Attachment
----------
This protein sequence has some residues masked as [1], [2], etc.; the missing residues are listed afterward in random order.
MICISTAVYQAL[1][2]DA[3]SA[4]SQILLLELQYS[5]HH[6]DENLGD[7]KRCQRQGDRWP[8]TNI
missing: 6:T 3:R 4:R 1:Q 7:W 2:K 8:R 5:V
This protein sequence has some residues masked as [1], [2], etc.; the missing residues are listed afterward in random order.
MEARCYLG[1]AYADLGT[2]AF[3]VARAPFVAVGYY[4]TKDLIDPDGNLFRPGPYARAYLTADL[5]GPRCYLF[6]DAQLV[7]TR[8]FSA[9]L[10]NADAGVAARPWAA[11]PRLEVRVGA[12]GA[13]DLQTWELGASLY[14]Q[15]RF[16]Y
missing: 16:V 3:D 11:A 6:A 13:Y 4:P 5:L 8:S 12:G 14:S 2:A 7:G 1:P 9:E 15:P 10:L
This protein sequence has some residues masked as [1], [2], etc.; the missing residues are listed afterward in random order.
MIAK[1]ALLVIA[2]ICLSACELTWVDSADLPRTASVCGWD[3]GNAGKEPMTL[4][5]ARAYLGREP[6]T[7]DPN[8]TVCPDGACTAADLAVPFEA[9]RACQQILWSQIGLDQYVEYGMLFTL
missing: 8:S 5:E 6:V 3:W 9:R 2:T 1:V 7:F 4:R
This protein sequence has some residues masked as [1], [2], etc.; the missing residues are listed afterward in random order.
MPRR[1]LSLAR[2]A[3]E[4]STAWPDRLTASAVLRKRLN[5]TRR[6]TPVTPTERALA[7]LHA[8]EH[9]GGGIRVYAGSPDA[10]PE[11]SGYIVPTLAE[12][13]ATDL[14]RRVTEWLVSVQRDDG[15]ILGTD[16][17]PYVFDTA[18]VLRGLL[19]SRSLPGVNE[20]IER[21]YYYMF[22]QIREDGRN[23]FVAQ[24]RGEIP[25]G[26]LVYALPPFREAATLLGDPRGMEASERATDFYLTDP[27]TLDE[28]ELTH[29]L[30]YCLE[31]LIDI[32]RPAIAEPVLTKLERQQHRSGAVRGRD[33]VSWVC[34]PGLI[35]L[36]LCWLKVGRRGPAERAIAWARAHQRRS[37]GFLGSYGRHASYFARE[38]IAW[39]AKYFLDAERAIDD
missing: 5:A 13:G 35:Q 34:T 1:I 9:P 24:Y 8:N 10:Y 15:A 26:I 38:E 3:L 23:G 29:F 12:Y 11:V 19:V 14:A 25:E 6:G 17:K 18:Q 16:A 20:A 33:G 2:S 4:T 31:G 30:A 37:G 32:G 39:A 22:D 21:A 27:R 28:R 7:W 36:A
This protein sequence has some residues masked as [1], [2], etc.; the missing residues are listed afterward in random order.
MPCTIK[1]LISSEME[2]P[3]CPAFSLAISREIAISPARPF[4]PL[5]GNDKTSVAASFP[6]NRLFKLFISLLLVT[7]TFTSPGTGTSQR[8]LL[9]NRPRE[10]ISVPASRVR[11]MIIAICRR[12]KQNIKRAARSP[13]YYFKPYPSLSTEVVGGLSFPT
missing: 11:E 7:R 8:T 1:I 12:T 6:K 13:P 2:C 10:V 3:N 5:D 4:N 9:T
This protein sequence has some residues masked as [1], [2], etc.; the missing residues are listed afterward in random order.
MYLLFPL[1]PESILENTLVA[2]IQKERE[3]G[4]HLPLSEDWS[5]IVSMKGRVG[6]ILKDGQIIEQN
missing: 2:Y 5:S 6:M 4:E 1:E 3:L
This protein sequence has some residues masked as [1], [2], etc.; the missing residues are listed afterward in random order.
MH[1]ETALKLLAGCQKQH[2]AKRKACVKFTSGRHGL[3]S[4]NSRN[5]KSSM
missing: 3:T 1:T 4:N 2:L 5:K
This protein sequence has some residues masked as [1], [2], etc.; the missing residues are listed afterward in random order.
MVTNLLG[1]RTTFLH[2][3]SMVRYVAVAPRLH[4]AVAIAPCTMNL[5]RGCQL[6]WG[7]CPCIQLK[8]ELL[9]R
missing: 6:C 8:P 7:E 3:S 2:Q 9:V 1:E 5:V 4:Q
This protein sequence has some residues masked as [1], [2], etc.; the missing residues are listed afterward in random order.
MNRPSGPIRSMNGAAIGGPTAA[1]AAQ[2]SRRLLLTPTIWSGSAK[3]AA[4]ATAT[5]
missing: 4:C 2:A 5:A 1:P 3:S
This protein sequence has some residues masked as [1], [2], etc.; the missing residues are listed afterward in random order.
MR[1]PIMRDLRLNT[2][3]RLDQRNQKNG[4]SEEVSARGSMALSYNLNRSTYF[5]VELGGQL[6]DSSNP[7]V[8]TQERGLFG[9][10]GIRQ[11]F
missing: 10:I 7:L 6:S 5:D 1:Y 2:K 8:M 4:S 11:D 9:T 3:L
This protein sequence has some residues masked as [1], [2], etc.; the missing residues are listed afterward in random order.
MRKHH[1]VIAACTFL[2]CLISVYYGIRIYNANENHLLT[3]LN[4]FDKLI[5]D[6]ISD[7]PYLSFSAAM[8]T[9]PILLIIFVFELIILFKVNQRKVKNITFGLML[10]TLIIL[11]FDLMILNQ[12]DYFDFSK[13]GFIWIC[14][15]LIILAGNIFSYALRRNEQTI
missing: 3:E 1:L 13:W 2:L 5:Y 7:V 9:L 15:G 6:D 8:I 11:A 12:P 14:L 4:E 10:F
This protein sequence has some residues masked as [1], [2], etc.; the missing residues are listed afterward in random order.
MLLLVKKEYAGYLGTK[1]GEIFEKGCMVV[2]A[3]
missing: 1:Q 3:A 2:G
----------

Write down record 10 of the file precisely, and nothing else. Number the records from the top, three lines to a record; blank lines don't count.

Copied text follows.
This protein sequence has some residues masked as [1], [2], etc.; the missing residues are listed afterward in random order.
MR[1]PIMRDLRLNT[2][3]RLDQRNQKNG[4]SEEVSARGSMALSYNLNRSTYF[5]VELGGQL[6]DSSNP[7]V[8]TQERGLFG[9][10]GIRQ[11]F
missing: 10:I 7:L 6:S 5:D 1:Y 2:K 8:M 4:S 11:D 9:T 3:L